and laughing with my mama over the telephone about the joys and sometimes utter ridiculousness of raising children, particularly teenagers. As Spring Break is winding down, I can see summer just over the horizon, and look forward to slowing it down a little bit more around here. I'm longing for more daylight hours, more second lunches, more phone conversations 'just because'.......
I've spent my entire life loathing brussels sprouts. Every five years or so, I try a new recipe that someone 'highly recommended' but to no avail. They always end up bitter, soggy and too damned cabbagy. The Man and I would swallow down one, maybe two and our severe dislike would be reaffirmed and shelved for another five years. I've been giving away the brussels sprouts that have been coming in our weekly produce delivery all month....but then a couple of things happened. First, I kept hearing references to Paul Qui's brussels sprouts recipe at Uchiko. I was captivated by his talents through the entire season of Top Chef, and was intrigued that so many of my friends, self-declared brussels sprouts haters, seemed to be swayed by the relative simplicity of the recipe at Uchiko. Then, when we were in North Carolina, we were served a dish of hot, roasted brussels sprouts at my brother-in-law's house. Our hostess that night, Erica, guided us to seek out the little crispy bits around the edges of the sprouts. "That's the good stuff, right there...you don't know what you're missing!" My interest was piqued, and I sought out a crispy-leaved sprout and popped it in my mouth. I was converted that very second. Didn't even take a moment to consider or think it over. It was done. I am a brussels sprouts lover. A brussels sprouts craver even. I've realized that like most things, I just needed to leave them alone a bit and let them do their thing. The simpler the treatment, the yummier the results. A little salt, pepper and enough slow heat to caramalize the edges of the sprouts is really all you need. I've made them three times since we've been back, and I think I'll make them again tonight for with dinner. I have a lifetime of sprout hate to make up for.
Oven Roasted Brussels Sprouts
(Adapted from watching Erica in the kitchen)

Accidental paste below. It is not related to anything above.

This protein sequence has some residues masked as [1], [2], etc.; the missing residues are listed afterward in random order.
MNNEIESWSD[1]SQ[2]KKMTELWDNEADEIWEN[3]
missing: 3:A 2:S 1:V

Preheat oven to 385 degrees
Trim the brussels sprouts and remove any yellow, damaged or discolored leaves.
Toss with a bit of olive oil, salt and pepper
Place in a baking dish in a single layer
Bake for 30-45 minutes, removing from the oven every 10 minutes or so to turn the sprouts for even roasting. This can be achieved by simply shaking the baking dish. When they're ready the outermost leaves should be crispy and the sprouts should be tender but not mushy in the middle. Test with a knife at 30 minutes.
Remove from oven and add more salt and pepper to taste.
It is rainy and gray in central Texas, and although we need the rain it can make things seem a little bleak when it rains for days on end. Imagine my delight at the farmers' market this morning, when I found not only artichokes from Two Happy Children Farm but also loads of strawberries at Naegelin Farms! While it was unfortunate for the farmers who had to brave the icky weather to sell their goods, I feel like I hit the jackpot with all of the incredible produce I brought home today. If I had any available light to take pictures in my house I would show you the beets, brussel sprouts, arugula, oyster mushrooms, cajeta, ricotta with artichokes, and on and on. I almost didn't peel myself out of the warm bed to head down to the market, but I remembered that I had pre-ordered goods from Dai Due that had to be picked up. I'm so glad that I did. Each vendor that I purchased from gave me a heartfelt "Thanks for coming out today." Thank me? Seriously? I was reminded of how grateful I am that these farmers and purveyors of fine local food, brave whatever market conditions each weekend...not to mention, uncertain crop yields, drought, flooding, freezing temperatures, and a thousand other variables that I can't even imagine. My family directly benefits each and every week from the hard work and dedication of the many people who bring their goods to the market. I'm only sorry that it took a cold, rainy day to remind me to say thank you. Consider this a big 'ol kiss on the cheek from our family to yours. Mwah!